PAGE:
At low relative speeds, Einstein's equations effectively reduce down to the Newtonian formulation of mass acting on mass. This works fine for celestial bodies moving at tiny fractions of c - the Earth, for example orbits the sun at ~1/1000 c. Of course, Newton's model can't account for light because light moves at 100% of c!

Thus, light is not affected by gravity as modelled by Newton but that model was explained by Einstein as essentially a special case of the larger picture, which is General Relativity.

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Boffin

Re: Silly question...

Both are affected by gravity but

- neutrinos hardly interact and go 'straight out'

-light will interact with any matter in and around the supernova and will take some time to get out. How long depends on a lot of detailed understanding that we might not have got right.

for example photon diffusion time (getting absorbed, re-emitted in random walk style ) from the sun's core to its surface is estimated to be about 170,000 years, despite its radius being about 2.3 light seconds.

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Re: The map is not the territory

Thumbs up for the Van Vogt / Korzybski reference.

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A basic misunderstanding of supernovae

Franson has based his work on a conundrum raised by an old supernova explosion: that when supernova SN 1987A was observed in 1987, neutrinos were spotted 7.7 hours before the event became visible when photons arrived.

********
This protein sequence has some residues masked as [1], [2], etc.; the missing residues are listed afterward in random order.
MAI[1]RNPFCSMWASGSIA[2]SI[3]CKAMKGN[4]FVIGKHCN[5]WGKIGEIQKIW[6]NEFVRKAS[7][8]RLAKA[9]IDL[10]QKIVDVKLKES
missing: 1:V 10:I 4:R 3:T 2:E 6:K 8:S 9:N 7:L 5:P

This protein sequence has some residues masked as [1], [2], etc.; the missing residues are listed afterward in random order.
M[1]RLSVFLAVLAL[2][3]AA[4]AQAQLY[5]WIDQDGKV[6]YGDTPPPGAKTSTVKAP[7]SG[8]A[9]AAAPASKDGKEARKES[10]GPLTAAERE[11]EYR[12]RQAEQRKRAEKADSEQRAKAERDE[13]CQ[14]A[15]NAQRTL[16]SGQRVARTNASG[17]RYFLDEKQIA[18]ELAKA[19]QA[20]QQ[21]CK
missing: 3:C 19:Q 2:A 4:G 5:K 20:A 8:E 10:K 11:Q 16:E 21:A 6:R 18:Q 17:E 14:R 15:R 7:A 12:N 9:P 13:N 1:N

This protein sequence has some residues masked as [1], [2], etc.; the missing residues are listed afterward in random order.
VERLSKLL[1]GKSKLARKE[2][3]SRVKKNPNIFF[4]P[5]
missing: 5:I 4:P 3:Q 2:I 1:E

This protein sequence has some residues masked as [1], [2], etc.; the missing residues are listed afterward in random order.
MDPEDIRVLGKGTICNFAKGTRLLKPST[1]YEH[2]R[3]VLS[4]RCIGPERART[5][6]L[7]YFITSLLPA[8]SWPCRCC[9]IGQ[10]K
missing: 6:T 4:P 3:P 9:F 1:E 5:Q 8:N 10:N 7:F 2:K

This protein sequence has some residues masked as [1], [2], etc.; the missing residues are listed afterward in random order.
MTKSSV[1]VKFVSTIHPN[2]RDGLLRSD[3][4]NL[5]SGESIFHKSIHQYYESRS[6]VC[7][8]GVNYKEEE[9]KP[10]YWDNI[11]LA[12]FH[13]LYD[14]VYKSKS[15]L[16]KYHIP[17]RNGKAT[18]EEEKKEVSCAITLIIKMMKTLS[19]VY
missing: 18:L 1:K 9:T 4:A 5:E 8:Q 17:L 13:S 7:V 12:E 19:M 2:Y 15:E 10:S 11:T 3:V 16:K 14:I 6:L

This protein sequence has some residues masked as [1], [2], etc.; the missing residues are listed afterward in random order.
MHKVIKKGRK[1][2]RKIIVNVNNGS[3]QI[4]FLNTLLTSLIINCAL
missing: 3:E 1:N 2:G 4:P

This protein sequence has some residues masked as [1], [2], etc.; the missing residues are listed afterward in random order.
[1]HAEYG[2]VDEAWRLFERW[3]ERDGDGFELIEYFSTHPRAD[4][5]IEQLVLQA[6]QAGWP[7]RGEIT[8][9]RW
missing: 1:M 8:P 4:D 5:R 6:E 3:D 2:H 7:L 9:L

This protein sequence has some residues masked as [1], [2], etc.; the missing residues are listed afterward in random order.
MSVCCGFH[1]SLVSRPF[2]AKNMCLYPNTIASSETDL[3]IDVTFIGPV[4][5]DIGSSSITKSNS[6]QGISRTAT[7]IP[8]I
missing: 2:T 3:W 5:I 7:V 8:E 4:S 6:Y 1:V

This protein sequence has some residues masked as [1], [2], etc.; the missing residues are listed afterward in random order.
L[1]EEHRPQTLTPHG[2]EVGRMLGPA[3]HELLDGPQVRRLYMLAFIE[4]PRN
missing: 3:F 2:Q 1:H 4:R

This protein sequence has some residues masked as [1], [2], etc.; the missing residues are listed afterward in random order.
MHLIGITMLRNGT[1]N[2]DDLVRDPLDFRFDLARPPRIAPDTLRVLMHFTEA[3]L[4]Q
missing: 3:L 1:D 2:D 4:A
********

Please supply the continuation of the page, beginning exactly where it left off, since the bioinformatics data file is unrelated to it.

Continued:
While we do not completely understand the physics underlying a supernova (the simulations show the shock wave stalling a few milliseconds after it rebounds from the collapsed core), scientists do pretty much agree that:

1. The neutrinos are generated during the initial core collapse;

2. The photons are generated when the shock wave reaches the surface of the star; and

3. The two preceding events are separated by several hours.

I guess Franson must have assumed that everything happens instantly. Just shows what an idiot he is.

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Re: I guess Franson must have assumed ...

If it's on the arXiv, you dont have to guess. You can go check it yourself. Or indeed you can check the open access article itself, using the links in the Reg article.

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Re: I guess Franson must have assumed ...

As you could have too instead of posting about it..... Gander meet sauce.

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Anonymous Coward

Re: A basic misunderstanding of supernovae

There's certainly an idiot here, but it's not Franson.

If you'd read anything beyond the El Reg write up -- you don't even need to read the original paper, even some of the "Einstein wrong!!!" press reports got this part right -- you would know that this El Reg's cockup, not Franson's.

Yes, it's well known that there should be some hours between the arrival of the neutrinos and the photons. The problem with SN1987A is that the difference is several hours longer than our best theories of supernovae say it should be. Franson's proposal deals with that discrepancy quite neatly.